Ali Bey continued to live in a most sumptuous and costly style, and afterwards resolved to visit Marocco. On his journey thither, he was particularly inquisitive respecting the population, produce, names and residencies of the (sheiks) chiefs of Haha and Shedma, through which provinces he passed. On his arrival at Marocco, he still continued his magnificent establishment and sumptuous mode of living; distributing money to the people bountifully, on the most trifling occasions, which mode of conduct procured him universal popularity among the lower orders. This soon excited the suspicions of Alkaid Bushta, the governor of Marocco, who ingenuously informed him, that such liberality was fit only for a Christian country, and that he was mistaken if he flattered himself that it would be tolerated at Marocco, and actually desired him to adopt a different and a more parsimonious system, if he wished to be quiet ; alleging, that his munificence exceeded that of his Imperial Majesty, which was highly indecorous ; but afterwards finding little attention was paid to his injunction, he published a decree throughout the city, that any one that should be found asking for, or receiving money from Ali Bey, should have a severe basti.nado. After residing some time at Marocco, he expressed a desire to visit the Atlas mountains, which appear a few miles east of Marocco, but which are, in fact, a whole day's journey; their immense size and height making them to appear so much nearer than they really are. Ali Bey, apprehending the hostility of Alkaid Bushta, procured an imperial order to visit the Atlas; but Bushta opposed it, and would not, he said, permit him, he being governor of Marocco, without having himself directly from the Emperor a permission for that purpose. He then represented to the Emperor the impolicy of allowing him to go and examine that country; and the imperial order was immediately countermanded.
People now began to imagine that he was an agent of Bonaparte; and their suspicion that he was a Christian spread far and near. It was discovered also that he had corns on his feet, excrescences unknown to Muselmen, whose shoes are made tight over the instep, and loose over the toes, so that the latter being unconfined and at liberty, they never have corns.
Notwithstanding all these suspicions, the courtesy and suavity of the manners of Ali Bey had such influence on the imperial mind, that Muley Soliman gave him a beautiful garden to reside in, wherein there was a (kóba) pavilion. Ali Bey finding his influence considerable, erected with architectural taste several edifices, suited, as he thought, to the imperial gusto, in which he succeeded so well, that his Imperial Majesty, when he returned the next year to Marocco, resided almost exclusively in one of the pavilions which he had erected.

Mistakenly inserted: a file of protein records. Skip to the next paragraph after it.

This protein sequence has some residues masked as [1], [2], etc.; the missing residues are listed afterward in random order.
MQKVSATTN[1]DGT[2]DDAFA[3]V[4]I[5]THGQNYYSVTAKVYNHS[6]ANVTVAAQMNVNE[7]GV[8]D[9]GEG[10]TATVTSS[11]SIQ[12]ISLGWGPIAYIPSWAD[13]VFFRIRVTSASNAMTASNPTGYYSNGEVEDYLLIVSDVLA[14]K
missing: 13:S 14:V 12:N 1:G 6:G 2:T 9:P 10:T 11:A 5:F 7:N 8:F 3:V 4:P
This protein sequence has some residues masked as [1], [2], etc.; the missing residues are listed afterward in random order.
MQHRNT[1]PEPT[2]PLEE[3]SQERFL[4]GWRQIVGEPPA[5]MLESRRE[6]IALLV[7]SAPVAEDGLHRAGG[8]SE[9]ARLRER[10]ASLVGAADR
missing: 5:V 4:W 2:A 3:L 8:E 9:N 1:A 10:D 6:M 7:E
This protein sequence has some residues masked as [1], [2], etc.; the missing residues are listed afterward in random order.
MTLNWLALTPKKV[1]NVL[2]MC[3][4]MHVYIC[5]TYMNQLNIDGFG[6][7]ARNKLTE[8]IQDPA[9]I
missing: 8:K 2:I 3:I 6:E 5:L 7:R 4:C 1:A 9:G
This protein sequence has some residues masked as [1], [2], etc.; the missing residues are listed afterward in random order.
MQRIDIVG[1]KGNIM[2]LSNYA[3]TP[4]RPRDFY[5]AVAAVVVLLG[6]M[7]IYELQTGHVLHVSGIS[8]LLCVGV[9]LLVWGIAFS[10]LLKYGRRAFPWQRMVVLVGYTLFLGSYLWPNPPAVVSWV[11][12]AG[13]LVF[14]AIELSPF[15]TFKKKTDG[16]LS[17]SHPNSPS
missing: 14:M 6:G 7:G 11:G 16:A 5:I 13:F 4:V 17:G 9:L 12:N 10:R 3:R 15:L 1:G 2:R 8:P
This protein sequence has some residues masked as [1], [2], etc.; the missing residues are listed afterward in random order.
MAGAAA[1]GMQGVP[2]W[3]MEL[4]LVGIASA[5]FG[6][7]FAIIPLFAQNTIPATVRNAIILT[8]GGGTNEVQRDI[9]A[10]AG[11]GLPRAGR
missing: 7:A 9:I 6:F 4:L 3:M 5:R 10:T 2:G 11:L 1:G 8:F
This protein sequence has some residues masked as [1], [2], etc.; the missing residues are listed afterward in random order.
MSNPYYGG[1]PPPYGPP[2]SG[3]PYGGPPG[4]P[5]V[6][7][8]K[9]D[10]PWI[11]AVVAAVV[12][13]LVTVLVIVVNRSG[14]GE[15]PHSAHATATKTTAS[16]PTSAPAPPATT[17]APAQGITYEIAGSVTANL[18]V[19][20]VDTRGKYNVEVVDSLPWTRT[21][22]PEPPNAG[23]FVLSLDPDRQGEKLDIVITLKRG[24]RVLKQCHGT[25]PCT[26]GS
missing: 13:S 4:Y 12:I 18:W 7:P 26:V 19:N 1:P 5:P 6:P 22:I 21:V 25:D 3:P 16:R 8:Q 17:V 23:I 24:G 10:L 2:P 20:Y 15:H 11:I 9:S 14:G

The splendour of the imperial favour did not, however, continue long; for Ali Bey began now to be suspected by the Emperor himself, and it was bruited that his renegadoes had acted treacherously towards him.
Ali Bey's knowledge of astronomy was peculiarly gratifying to the Emperor. He could not altogether withdraw from him his attention. The Emperor urged him to take unto himself a wife, and become an useful member of society; but Ali objected, alleging various motives for refusing. He was however at length prevailed on to comply with the imperial injunction, and the Emperor gave him a young girl to marry. It was anticipated that his new wife was a political one, and would betray him to be an uncircumcised dog. The wife, however, became extremely attached to him, and no information could be procured from her to favour the
plot that had been laid for him. Various suspicions having increased respecting him, the Emperor finally resolved that he should quit his territory; and an order was issued that himself, his wife, and slaves should be escorted to the port of L'Araich, and there embark for Europe. When the military guard, however, had reached the port of L’Araich, the boat being ready, Ali Bey was desired to embark, when, not suspecting any stratagem, the boatmen pushed off, leaving his disconsolate wife on the beach, bewailing his abrupt departure. The lady appeared deeply affected with this sudden and unexpected separation; and jumping out of the litter, tore her dishevelled hair, and distributed it to the winds, and with loud shrieks, which pierced the air, demonstrated to him how sorely she lamented his premature departure, and violent separation. His principal slave was sold, by order of the Emperor's minister, to Seed Abdel'mjeed Buhellel, a merchant of Fas, who was lately in London, and the money was given to his wife.
During his residence, at Fas, he predicted an eclipse, and, having foretold to the people of that city, that it would happen at such a time, they waited for the event with considerable curiosity. Now his knowledge of futurity had spread abroad with demonstrations of amazement; the eclipse happened precisely at the time he had predicted, which established his fame as an (alem min alein), a man wiser than the wise.
During the latter part of his residence in West Barbary, a report prevailed that Bonaparte was preparing an immense army to invade and subjugate the country. Ali Bey was not only suspected to be his secret agent, but some persons were even ridiculous enough to declare that he was Bonaparte himself in disguise; and accordingly he was denominated Parte, for they would not add Bona, as that word signifies good, in the lingua franca of Barbary, and Bonaparte they said was not good, but a devil incarnate; so they called him Parte. Last year I met in London the Moor who had purchased Ali Bey's slave, and he told me that his son by the before-mentioned wife lives at Fas; that he is a very amiable and